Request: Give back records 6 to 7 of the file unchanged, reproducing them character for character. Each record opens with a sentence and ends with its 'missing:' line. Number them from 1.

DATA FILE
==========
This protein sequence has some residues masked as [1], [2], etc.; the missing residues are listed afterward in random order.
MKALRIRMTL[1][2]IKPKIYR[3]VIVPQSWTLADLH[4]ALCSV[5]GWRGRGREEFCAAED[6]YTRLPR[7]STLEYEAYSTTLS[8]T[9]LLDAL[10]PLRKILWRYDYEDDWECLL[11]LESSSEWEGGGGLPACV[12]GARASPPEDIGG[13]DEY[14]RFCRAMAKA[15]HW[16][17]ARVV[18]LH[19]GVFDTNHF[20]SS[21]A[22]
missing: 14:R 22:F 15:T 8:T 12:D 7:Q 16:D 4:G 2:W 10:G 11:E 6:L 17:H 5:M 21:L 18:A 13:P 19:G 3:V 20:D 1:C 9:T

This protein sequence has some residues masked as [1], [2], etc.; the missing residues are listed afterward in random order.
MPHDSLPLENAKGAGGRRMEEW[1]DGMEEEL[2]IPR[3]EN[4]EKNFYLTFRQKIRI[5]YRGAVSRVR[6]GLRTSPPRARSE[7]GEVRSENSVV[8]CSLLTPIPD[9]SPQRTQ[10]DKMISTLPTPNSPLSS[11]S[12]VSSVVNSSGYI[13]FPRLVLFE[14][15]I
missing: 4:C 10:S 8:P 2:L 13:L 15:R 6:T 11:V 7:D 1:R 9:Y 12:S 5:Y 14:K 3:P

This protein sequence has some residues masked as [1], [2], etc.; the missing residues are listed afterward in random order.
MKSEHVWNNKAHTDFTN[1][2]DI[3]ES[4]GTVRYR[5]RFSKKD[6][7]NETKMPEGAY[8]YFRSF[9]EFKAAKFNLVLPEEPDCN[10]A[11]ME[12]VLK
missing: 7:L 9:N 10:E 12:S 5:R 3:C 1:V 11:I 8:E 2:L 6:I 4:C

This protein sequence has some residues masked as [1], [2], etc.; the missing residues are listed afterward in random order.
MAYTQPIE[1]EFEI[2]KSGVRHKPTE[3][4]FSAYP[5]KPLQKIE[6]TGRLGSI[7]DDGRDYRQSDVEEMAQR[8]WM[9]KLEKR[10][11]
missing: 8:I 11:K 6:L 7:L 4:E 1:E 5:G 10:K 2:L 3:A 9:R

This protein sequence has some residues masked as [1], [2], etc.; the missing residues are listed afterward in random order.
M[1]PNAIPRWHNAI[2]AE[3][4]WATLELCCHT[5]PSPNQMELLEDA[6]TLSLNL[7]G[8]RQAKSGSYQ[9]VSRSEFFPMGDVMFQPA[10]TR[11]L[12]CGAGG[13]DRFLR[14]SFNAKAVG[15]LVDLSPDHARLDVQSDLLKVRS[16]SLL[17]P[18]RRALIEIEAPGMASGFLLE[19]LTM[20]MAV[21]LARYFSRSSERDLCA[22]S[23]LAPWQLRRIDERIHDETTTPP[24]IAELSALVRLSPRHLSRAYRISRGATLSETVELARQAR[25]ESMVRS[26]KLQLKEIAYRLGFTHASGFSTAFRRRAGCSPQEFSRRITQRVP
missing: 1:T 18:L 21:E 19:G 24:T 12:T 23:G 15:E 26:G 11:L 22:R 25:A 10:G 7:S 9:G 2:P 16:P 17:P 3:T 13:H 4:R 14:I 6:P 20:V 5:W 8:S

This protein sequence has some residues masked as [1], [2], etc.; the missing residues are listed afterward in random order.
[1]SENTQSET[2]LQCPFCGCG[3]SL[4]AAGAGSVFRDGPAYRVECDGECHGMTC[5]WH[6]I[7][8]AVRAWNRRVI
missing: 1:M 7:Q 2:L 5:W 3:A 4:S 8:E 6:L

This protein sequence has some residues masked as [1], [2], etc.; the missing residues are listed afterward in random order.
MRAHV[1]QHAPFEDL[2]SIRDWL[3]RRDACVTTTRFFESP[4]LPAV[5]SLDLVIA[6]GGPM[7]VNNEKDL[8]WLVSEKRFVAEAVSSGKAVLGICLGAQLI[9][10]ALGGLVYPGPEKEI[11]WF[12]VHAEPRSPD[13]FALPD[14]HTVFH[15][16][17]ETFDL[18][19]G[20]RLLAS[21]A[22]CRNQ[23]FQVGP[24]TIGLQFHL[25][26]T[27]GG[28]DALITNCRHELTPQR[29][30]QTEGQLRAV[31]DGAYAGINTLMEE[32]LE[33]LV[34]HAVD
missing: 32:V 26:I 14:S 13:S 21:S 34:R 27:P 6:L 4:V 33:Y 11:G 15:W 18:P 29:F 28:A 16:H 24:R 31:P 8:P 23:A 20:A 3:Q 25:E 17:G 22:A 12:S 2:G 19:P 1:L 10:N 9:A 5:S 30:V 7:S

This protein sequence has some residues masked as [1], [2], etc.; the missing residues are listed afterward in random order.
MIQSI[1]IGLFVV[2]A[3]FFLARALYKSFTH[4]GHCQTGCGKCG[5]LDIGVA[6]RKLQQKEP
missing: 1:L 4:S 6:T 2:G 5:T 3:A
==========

This protein sequence has some residues masked as [1], [2], etc.; the missing residues are listed afterward in random order.
[1]SENTQSET[2]LQCPFCGCG[3]SL[4]AAGAGSVFRDGPAYRVECDGECHGMTC[5]WH[6]I[7][8]AVRAWNRRVI
missing: 1:M 7:Q 2:L 5:W 3:A 4:S 8:E 6:L

This protein sequence has some residues masked as [1], [2], etc.; the missing residues are listed afterward in random order.
MRAHV[1]QHAPFEDL[2]SIRDWL[3]RRDACVTTTRFFESP[4]LPAV[5]SLDLVIA[6]GGPM[7]VNNEKDL[8]WLVSEKRFVAEAVSSGKAVLGICLGAQLI[9][10]ALGGLVYPGPEKEI[11]WF[12]VHAEPRSPD[13]FALPD[14]HTVFH[15][16][17]ETFDL[18][19]G[20]RLLAS[21]A[22]CRNQ[23]FQVGP[24]TIGLQFHL[25][26]T[27]GG[28]DALITNCRHELTPQR[29][30]QTEGQLRAV[31]DGAYAGINTLMEE[32]LE[33]LV[34]HAVD
missing: 32:V 26:I 14:S 13:S 21:S 34:R 27:P 6:L 4:V 33:Y 11:G 15:W 18:P 29:F 28:A 16:H 24:R 31:P 8:P 23:A 20:A 3:Q 25:E 17:G 22:A 12:S 2:G 19:P 1:L 10:N 9:A 5:S 30:V 7:S